The Centers for Disease Control and Prevention has recommended that seniors...

The Centers for Disease Control and Prevention has recommended that seniors and immune-compromised people get a second updated COVID-19 booster. Credit: AP/Rogelio V. Solis

The Centers for Disease Control and Prevention Wednesday recommended a second dose of the updated COVID-19 booster for seniors and people with weakened immune systems while discontinuing the original vaccine formula, which provided protection against the original virus strain.

The changes, designed to simplify the CDC's often changing vaccine recommendations, allows for greater flexibility for people at higher risk who want the option of getting added protection from additional COVID doses. Members of CDC’s Advisory Committee for Immunization Practices expressed support for the changes but have not yet voted on the measures.

Here's everything you need to know about why the CDC made the changes and who should receive the updated "bivalent" vaccine booster.

What were the CDC's recommendations?

The agency suggests that adults 65 and older receive a second dose of the bivalent vaccine from Moderna and Pfizer/BioNTech, which protects against both the original virus strain as well as the Omicron variants, at least four months after their last dose. People who are immunocompromised can get their next dose at least two months after their most recent one, officials said.

The CDC also recommended that anyone 6 years or older receive their first booster dose, even if they never completed the two-dose regime of the original vaccine series, which will no longer be recommended.

Why did the CDC make these recommendations?

Dr. Andrew Wallach, ambulatory care chief medical officer at NYC Health + Hospitals, said the changes come as the number of eligible Americans who've received the bivalent booster has remained low, at about 17%.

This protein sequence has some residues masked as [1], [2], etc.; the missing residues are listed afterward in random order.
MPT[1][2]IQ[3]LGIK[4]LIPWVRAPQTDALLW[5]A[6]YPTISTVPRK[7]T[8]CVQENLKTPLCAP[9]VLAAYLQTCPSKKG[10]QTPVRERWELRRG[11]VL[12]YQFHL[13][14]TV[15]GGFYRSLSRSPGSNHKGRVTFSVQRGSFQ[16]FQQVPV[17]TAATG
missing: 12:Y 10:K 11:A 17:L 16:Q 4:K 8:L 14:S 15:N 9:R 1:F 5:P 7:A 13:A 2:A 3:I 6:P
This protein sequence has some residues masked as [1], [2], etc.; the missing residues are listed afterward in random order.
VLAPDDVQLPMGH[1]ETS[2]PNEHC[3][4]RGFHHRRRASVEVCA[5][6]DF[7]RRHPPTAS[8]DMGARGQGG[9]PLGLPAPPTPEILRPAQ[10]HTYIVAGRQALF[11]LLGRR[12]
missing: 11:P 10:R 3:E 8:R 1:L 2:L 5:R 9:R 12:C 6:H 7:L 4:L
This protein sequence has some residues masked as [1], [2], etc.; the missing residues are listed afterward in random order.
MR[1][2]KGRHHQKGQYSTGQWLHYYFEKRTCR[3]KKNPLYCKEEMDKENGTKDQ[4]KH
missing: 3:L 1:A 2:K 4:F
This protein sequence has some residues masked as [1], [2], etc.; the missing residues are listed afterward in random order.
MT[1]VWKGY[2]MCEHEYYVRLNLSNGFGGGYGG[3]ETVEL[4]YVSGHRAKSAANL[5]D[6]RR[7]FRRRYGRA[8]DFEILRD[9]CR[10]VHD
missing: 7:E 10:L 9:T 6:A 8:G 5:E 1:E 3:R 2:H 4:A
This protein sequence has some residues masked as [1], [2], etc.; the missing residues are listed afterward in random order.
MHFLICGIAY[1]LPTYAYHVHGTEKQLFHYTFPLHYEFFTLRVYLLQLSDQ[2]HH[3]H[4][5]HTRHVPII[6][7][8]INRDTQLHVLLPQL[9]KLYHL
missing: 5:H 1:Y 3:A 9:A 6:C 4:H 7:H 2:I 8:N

"It's almost become to the point where you need a Ph.D. in COVID vaccinations to keep up with all [the CDC's] changes," Wallach said. "So part of the CDC's rationale for these updated recommendations is to simplify it, number one for the public so it's more clear of who needs what and when, as well as for providers. … The goal is that with this more simplified regimen it would encourage folks to get vaccinated."

Will the CDC eventually recommend an annual booster dose for most Americans?

That appears to be the direction the CDC is heading, Wallach said. 

The Advisory Committee is scheduled to meet again in June where they're expected to make a formal recommendation for an annual booster for most Americans. 

"Some European countries have already moved in that direction and we anticipate that we will do the same here," Wallach said, adding that the CDC could also endorse another new booster formula to keep up with the changing strains.

How effective is the bivalent booster at preventing severe cases of COVID, including hospitalization and death?

Despite comparatively few Americans lining up to get their bivalent boosters, which were reformulated in August, health experts contend the United States is in the best place with COVID-19 than it has been in several years.

"There are still deaths attributed to COVID. There are still hospitalizations attributed to COVID," said former Nassau County Health Commissioner Larry Eisenstein, who serves as vice president and chief public and community health officer at Catholic Health Systems. "But it's very clear at this point that people who are protected with vaccine are much, much, much less likely to be hospitalized or die. So why not protect people when you have the ability to do it?

Will the vaccine and booster continue to remain free?

The Biden administration this week announced a plan to continue making the shots available free for uninsured Americans through December 2024 via a public-private funding partnership. Most people with private health insurance plans, as well as those with Medicare and Medicaid, will be able to receive the shots for free.

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